The families of police and firefighters killed in the line of duty will be able to keep their health insurance under a bill approved 40-0 by the Alaska House on Monday.
“Police are the exoderm of society. They are the outward skin that protects all of us,” said Rep. Chuck Kopp, R-Anchorage, speaking before the vote.
House Bill 23, created by Rep. Andy Josephson, D-Anchorage, now advances to the Senate for consideration. If approved and signed into law by Gov. Bill Walker, HB 23 would create a survivors’ fund filled by donations and appropriations.
“Society has a special debt to the police and firefighters who face danger every time they go to work,” Josephson said in a prepared statement. “At the very least, we owe them the peace of mind that their families will be cared for if the worst happens.”
Once the survivors’ fund is created, it would pay health insurance premiums for the children and spouses of police and firefighters who are killed in the line of duty. Children would be covered through age 26, and spouses would be covered until they are eligible for Medicare or until they have alternate experience.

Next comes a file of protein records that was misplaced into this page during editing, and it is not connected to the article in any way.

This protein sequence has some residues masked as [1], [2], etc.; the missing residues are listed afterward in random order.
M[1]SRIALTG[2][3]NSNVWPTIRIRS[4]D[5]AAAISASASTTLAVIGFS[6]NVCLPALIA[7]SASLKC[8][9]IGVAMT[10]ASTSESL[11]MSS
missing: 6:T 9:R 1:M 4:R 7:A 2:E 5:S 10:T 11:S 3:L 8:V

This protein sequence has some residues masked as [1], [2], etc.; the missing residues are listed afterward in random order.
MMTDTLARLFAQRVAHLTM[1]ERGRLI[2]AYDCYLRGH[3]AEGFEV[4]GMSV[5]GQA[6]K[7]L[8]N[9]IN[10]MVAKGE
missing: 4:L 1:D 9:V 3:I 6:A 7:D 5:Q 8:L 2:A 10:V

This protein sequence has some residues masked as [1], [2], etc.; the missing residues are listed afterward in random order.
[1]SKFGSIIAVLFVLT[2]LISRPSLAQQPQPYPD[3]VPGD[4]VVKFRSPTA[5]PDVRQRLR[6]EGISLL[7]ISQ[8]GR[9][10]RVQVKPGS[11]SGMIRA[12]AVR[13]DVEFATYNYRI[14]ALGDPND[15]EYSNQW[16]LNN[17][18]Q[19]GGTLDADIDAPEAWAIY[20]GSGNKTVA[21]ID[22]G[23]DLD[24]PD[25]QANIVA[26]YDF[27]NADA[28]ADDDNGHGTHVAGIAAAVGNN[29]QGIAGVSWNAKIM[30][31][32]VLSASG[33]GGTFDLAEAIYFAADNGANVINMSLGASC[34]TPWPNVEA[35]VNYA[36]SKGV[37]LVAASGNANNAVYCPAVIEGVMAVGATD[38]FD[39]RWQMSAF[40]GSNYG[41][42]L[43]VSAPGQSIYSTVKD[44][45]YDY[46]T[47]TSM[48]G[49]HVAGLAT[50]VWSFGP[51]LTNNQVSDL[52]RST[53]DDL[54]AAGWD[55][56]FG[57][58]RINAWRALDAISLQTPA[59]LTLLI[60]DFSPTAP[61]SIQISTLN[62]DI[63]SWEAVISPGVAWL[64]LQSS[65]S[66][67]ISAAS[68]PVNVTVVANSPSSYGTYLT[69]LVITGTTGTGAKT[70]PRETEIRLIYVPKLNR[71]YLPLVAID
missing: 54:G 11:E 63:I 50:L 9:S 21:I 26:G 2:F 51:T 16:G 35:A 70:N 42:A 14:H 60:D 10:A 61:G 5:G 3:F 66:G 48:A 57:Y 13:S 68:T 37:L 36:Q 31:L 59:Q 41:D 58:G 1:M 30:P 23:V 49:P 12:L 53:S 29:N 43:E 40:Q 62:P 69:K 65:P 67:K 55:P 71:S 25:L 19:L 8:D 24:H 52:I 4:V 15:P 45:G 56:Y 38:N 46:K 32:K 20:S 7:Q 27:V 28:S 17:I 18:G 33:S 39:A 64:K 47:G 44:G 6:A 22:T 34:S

Corrections officers are included in the proposal, but firefighters outside the state’s Public Employees Retirement System are not.
Under an amendment proposed by Rep. David Eastman, R-Wasilla, Alaskans will be able to donate to the survivors’ fund through the Pick. Click. Give. program.
HB 23 is the latest iteration of an idea that arose after the 2014 slaying of two Alaska State Troopers in Tanana. After Scott Johnson and Gabe Rich were shot and killed, then-Gov. Sean Parnell acted administratively to continue the health insurance policies of their families.
Rep. Charisse Millett, R-Anchorage, introduced a bill on Jan. 21, 2015 to make that policy state law, but the Legislature failed to approve the idea in the 2015 and 2016 regular and special sessions.
Millett and Josephson introduced identical measures this year, and Josephson’s advanced.
Late Monday, the House reconvened to begin debate on amendments to the fiscal year 2018 budget. The Republican House Minority was expected to offer more than 230 amendments to the budget approved by the coalition House majority in a process lasting multiple days.
“This is Amendment No. 1,” said Rep. Chris Birch, R-Anchorage, shortly after 5:15 p.m. “We have a long way to go.”
Contact reporter James Brooks at email@example.com or call 419-7732.